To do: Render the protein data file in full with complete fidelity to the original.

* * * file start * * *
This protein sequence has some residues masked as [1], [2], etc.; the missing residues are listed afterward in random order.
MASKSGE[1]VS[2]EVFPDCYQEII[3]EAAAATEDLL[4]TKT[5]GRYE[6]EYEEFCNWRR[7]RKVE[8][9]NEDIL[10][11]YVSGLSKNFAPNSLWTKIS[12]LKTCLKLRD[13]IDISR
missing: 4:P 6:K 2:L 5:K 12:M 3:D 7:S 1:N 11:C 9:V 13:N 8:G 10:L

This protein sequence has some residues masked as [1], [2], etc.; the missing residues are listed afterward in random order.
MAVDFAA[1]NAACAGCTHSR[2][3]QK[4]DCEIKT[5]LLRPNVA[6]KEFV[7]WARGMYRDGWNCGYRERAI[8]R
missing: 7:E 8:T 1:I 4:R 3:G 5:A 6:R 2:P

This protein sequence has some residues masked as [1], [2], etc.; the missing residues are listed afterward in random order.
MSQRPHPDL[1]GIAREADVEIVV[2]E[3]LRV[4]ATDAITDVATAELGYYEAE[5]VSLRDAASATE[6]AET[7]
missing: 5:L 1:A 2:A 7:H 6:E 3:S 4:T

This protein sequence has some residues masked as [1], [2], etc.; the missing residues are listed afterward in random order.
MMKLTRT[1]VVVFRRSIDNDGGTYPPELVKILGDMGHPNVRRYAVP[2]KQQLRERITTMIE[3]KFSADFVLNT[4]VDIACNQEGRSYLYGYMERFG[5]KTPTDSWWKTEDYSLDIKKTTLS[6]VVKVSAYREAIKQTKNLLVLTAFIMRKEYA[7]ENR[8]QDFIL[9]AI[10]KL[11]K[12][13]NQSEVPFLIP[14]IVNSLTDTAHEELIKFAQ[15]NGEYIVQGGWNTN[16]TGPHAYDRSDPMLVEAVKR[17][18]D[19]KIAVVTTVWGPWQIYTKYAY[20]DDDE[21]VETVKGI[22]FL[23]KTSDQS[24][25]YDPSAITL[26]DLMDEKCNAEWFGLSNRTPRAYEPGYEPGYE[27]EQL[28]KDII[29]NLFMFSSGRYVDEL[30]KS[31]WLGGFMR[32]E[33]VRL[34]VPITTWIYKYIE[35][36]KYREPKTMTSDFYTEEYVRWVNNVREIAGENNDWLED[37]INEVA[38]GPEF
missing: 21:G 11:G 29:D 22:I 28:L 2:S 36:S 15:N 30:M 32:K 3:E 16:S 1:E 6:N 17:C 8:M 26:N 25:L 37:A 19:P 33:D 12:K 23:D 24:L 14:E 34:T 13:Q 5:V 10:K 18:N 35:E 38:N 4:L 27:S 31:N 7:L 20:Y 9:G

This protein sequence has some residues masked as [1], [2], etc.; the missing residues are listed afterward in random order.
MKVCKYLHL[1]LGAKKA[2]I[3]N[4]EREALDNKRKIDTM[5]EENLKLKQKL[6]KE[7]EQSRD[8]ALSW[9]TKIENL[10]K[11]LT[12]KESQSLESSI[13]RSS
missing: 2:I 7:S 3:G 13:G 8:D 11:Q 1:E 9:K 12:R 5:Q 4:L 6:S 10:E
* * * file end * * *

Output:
This protein sequence has some residues masked as [1], [2], etc.; the missing residues are listed afterward in random order.
MASKSGE[1]VS[2]EVFPDCYQEII[3]EAAAATEDLL[4]TKT[5]GRYE[6]EYEEFCNWRR[7]RKVE[8][9]NEDIL[10][11]YVSGLSKNFAPNSLWTKIS[12]LKTCLKLRD[13]IDISR
missing: 4:P 6:K 2:L 5:K 12:M 3:D 7:S 1:N 11:C 9:V 13:N 8:G 10:L

This protein sequence has some residues masked as [1], [2], etc.; the missing residues are listed afterward in random order.
MAVDFAA[1]NAACAGCTHSR[2][3]QK[4]DCEIKT[5]LLRPNVA[6]KEFV[7]WARGMYRDGWNCGYRERAI[8]R
missing: 7:E 8:T 1:I 4:R 3:G 5:A 6:R 2:P

This protein sequence has some residues masked as [1], [2], etc.; the missing residues are listed afterward in random order.
MSQRPHPDL[1]GIAREADVEIVV[2]E[3]LRV[4]ATDAITDVATAELGYYEAE[5]VSLRDAASATE[6]AET[7]
missing: 5:L 1:A 2:A 7:H 6:E 3:S 4:T

This protein sequence has some residues masked as [1], [2], etc.; the missing residues are listed afterward in random order.
MMKLTRT[1]VVVFRRSIDNDGGTYPPELVKILGDMGHPNVRRYAVP[2]KQQLRERITTMIE[3]KFSADFVLNT[4]VDIACNQEGRSYLYGYMERFG[5]KTPTDSWWKTEDYSLDIKKTTLS[6]VVKVSAYREAIKQTKNLLVLTAFIMRKEYA[7]ENR[8]QDFIL[9]AI[10]KL[11]K[12][13]NQSEVPFLIP[14]IVNSLTDTAHEELIKFAQ[15]NGEYIVQGGWNTN[16]TGPHAYDRSDPMLVEAVKR[17][18]D[19]KIAVVTTVWGPWQIYTKYAY[20]DDDE[21]VETVKGI[22]FL[23]KTSDQS[24][25]YDPSAITL[26]DLMDEKCNAEWFGLSNRTPRAYEPGYEPGYE[27]EQL[28]KDII[29]NLFMFSSGRYVDEL[30]KS[31]WLGGFMR[32]E[33]VRL[34]VPITTWIYKYIE[35][36]KYREPKTMTSDFYTEEYVRWVNNVREIAGENNDWLED[37]INEVA[38]GPEF
missing: 21:G 11:G 29:D 22:I 28:L 2:S 36:S 15:N 30:M 32:K 3:E 16:S 1:E 6:N 17:C 8:M 26:N 25:L 37:A 19:P 33:D 12:K 23:D 24:L 14:E 34:T 13:Q 5:V 10:K 18:N 35:E 38:N 4:L 27:S 31:N 7:L 20:Y 9:G

This protein sequence has some residues masked as [1], [2], etc.; the missing residues are listed afterward in random order.
MKVCKYLHL[1]LGAKKA[2]I[3]N[4]EREALDNKRKIDTM[5]EENLKLKQKL[6]KE[7]EQSRD[8]ALSW[9]TKIENL[10]K[11]LT[12]KESQSLESSI[13]RSS
missing: 2:I 7:S 3:G 13:G 8:D 11:Q 1:E 9:K 12:R 5:Q 4:L 6:S 10:E